If we’re going to map the world, we’re not going to do it with ever-greater volumes of elbow grease. There’s just too much work to do. AI and computer vision are helpful assistants in this task, however, as a collaboration between Facebook and OpenStreetMaps has shown, laying down hundreds of thousands of miles of previously unmapped roads in Thailand and other less well-covered countries.
The problem is simply that there’s a whole lot of Earth and only a handful of people actually making maps of it. Sure, Google and Apple have dueling products — but their focus is on businesses in cities and accurate navigation, not including every dirt path and gravel road.
Yet for millions of people, those dirt paths and gravel roads are important thoroughfares, and ought to be clearly marked on maps so that they can be reached by other modern services or, you know, get directions. With thousands and thousands of miles not just unmarked but difficult to make out, the mapping community has its work cut out for it.
“Most modern algorithms, training sets, and techniques were invented to work for the areas with highly developed infrastructure. In the developing world — for example, Africa, Southeast Asia, Latin America — where roads are not well-defined, maintained, or developed, even the best-trained human eye can struggle to identify and properly classify features,” said Dmitry Kuzhanov, a mapping expert in the ridesharing industry, in a Facebook blog post about the AI-powered effort.
Facebook, of course, wants these far-flung folks to engage with its modern services. Over the last year and a half the company has collaborated with OpenStreetMaps and its users to map 300,000 miles of roads in Thailand, more than doubling what OSM had to begin with. The Map With AI effort resulted in RapiD, a machine learning-enhanced labeling tool that vastly accelerates the process of laying computer-readable roads on top of satellite imagery.
As you can see in the first part of the video below, creating a road for the OSM system (called iD) ordinarily involves basically drawing the road on top of the satellite imagery using simple lines and curves. The second half of the video shows how in RapiD, the AI has already filled in what it suspects are roads, and the human’s job is more to confirm, negate or slightly adjust them.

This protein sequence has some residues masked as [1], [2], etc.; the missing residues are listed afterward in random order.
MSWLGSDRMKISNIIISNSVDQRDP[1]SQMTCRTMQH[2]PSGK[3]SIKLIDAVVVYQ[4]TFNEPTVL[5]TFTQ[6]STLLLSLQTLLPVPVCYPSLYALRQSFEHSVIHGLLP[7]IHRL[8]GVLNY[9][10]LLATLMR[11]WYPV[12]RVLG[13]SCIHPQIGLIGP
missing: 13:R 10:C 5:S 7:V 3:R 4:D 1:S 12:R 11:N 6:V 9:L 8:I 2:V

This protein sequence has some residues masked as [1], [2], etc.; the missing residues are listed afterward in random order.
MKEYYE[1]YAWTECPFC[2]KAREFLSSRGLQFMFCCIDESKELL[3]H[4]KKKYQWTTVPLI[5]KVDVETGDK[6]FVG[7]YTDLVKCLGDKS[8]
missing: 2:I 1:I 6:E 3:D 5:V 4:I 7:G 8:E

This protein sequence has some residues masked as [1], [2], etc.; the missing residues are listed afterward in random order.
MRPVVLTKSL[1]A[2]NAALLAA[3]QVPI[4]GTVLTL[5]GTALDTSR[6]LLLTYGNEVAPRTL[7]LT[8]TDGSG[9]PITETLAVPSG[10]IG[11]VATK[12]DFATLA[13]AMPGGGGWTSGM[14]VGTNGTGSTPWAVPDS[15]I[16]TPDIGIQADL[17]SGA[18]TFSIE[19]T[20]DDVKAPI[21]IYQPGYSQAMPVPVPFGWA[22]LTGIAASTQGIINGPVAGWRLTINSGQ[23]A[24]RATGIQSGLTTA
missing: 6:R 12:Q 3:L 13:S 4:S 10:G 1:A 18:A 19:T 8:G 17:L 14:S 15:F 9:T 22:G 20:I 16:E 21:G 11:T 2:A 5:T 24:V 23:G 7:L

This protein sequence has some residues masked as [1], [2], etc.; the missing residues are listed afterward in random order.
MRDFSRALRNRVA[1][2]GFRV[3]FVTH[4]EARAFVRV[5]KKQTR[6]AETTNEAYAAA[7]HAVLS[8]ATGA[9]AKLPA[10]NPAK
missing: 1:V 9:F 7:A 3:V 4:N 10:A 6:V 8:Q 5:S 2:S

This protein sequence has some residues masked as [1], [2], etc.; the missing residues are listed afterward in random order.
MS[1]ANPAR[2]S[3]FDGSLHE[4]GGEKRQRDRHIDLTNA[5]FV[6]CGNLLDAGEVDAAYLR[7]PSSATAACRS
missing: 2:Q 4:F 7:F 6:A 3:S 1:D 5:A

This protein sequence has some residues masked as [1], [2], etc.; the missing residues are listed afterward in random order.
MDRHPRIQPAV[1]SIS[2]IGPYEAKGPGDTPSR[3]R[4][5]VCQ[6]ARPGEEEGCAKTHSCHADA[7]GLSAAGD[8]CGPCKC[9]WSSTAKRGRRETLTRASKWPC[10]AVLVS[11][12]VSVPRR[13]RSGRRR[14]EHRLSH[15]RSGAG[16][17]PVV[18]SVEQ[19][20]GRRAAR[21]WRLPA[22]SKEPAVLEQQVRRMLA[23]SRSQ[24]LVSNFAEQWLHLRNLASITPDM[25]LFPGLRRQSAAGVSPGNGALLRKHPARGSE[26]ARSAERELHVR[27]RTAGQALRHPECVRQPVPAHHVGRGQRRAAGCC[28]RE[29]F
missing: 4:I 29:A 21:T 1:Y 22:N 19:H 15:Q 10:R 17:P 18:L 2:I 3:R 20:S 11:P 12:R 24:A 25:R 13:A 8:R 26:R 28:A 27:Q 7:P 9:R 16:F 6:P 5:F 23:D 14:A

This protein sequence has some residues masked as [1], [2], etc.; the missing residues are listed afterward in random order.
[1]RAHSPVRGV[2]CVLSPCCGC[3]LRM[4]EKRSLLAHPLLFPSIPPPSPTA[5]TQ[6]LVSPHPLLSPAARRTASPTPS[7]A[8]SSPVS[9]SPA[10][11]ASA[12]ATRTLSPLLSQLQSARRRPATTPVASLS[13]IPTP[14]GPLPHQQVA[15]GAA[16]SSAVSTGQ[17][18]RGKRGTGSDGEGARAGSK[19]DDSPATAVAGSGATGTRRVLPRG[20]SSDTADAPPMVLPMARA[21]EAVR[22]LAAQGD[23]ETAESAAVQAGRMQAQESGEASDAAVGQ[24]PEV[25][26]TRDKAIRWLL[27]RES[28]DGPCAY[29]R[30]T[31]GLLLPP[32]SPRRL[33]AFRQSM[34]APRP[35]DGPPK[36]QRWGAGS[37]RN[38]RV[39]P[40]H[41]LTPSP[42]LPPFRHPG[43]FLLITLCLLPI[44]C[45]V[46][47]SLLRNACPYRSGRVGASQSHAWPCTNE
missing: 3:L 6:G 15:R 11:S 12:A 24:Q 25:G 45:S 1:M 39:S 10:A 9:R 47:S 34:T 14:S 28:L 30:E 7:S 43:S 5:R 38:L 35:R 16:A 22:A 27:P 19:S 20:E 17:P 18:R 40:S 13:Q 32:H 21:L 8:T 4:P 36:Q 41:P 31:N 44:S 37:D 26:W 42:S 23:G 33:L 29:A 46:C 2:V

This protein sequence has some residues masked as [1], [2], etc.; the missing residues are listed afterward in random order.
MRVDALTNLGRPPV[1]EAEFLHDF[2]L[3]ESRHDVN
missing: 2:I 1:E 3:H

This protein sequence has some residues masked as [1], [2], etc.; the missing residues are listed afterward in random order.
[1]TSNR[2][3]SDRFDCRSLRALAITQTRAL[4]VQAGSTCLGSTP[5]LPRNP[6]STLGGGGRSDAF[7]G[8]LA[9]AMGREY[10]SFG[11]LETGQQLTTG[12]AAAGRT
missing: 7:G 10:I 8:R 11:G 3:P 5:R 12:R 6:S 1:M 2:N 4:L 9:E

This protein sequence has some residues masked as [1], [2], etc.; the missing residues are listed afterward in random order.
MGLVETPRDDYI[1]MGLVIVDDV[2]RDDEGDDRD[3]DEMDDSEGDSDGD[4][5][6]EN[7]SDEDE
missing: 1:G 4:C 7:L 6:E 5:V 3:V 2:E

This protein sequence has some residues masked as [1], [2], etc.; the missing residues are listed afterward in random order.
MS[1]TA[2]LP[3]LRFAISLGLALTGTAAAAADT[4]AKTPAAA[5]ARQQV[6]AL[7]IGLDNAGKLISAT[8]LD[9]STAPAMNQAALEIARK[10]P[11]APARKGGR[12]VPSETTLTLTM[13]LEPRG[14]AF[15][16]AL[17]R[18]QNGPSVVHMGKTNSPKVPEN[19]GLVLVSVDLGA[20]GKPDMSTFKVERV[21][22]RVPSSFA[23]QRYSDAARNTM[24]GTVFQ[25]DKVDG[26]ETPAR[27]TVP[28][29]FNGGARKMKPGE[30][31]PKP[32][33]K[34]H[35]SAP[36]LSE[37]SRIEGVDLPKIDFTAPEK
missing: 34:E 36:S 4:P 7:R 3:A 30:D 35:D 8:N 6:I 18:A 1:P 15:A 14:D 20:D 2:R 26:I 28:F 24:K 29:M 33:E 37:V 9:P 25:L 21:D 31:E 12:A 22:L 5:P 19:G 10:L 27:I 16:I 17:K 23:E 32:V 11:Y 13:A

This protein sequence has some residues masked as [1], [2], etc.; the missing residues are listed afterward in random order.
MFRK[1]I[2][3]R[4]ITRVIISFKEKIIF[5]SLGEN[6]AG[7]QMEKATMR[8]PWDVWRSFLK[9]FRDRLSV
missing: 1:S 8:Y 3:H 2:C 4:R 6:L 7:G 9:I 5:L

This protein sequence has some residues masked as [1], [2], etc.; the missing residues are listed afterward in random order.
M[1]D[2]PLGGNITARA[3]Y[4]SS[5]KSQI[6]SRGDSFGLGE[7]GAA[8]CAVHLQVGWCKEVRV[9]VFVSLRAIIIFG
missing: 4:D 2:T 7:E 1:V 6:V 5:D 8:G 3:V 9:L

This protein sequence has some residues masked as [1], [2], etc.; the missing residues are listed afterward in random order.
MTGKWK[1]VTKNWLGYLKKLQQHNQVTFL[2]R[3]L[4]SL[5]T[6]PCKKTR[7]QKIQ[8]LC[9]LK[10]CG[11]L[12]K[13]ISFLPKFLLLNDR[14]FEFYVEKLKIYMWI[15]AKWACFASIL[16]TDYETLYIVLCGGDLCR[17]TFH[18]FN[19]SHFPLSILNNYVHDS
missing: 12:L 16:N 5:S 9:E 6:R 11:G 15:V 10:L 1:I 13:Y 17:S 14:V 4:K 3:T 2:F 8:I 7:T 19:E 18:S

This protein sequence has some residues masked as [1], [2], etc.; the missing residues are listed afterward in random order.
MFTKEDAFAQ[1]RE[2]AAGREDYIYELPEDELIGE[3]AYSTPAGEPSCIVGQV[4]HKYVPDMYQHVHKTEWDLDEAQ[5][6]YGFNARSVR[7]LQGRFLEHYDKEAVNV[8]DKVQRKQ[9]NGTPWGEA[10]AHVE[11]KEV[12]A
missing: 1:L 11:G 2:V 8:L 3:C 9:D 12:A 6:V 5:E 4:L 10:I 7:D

Clearly the latter method is considerably faster, even though the machine learning agent that labels the roads is far from perfect. The team estimated that they did maybe five years of elbow-grease work in 18 months.
The system they created for mapping the missing roads of Thailand was robust and outperformed other street-detecting AIs out there, but the researchers found that it lost a lot of accuracy when applied to other countries. Makes sense — the features and cues that reliably define roads in one country or region may be totally absent in another. Ultimately they had to give the agent slightly fuzzier logic than that which the Thailand-centric approach had arrived at.
The deep learning techniques employed to create that improved agent are detailed in a semi-technical way in these two Facebook blog posts (much more technical information can be found in their paper). The system was trained on a huge number of map tiles from OSM’s already mapped areas, each known to have visible and semi-visible roads on them. It learned the features that define a small road and not, say, a retaining wall or creek bed; you can imagine how from orbit those might look similar.
The fuzzy logic approach panned out and the resulting model works well at a global scale; to show it, the project is releasing AI-powered street grids for Afghanistan, Bangladesh, Indonesia, Mexico, Nigeria, Tanzania and Uganda, with more on the way.
The RapiD tool will be provided for the OSM community to use as well, of course. And it’s hard to put it better than Martijn van Exel, a frequent contributor to the project, who provided the following encomium for Facebook’s post:
The tool strikes a good balance between suggesting machine-generated features and manual mapping. It gives mappers the final say in what ends up in the map, but helps just enough to both be useful and draw attention to undermapped places. This is definitely going to be a key part of the future of OSM. We can never map the world, and keep it mapped, without assistance from machines. The trick is to find the sweet spot. OSM is a people project, and the map is a reflection of mappers’ interests, skills, biases, etc. That core tenet can never be lost, but it can and must travel along with new horizons in mapping.
Of course, unless you want to leave it all to Apple and Google, you could join the ranks of OSM yourself and literally help put some places on the map.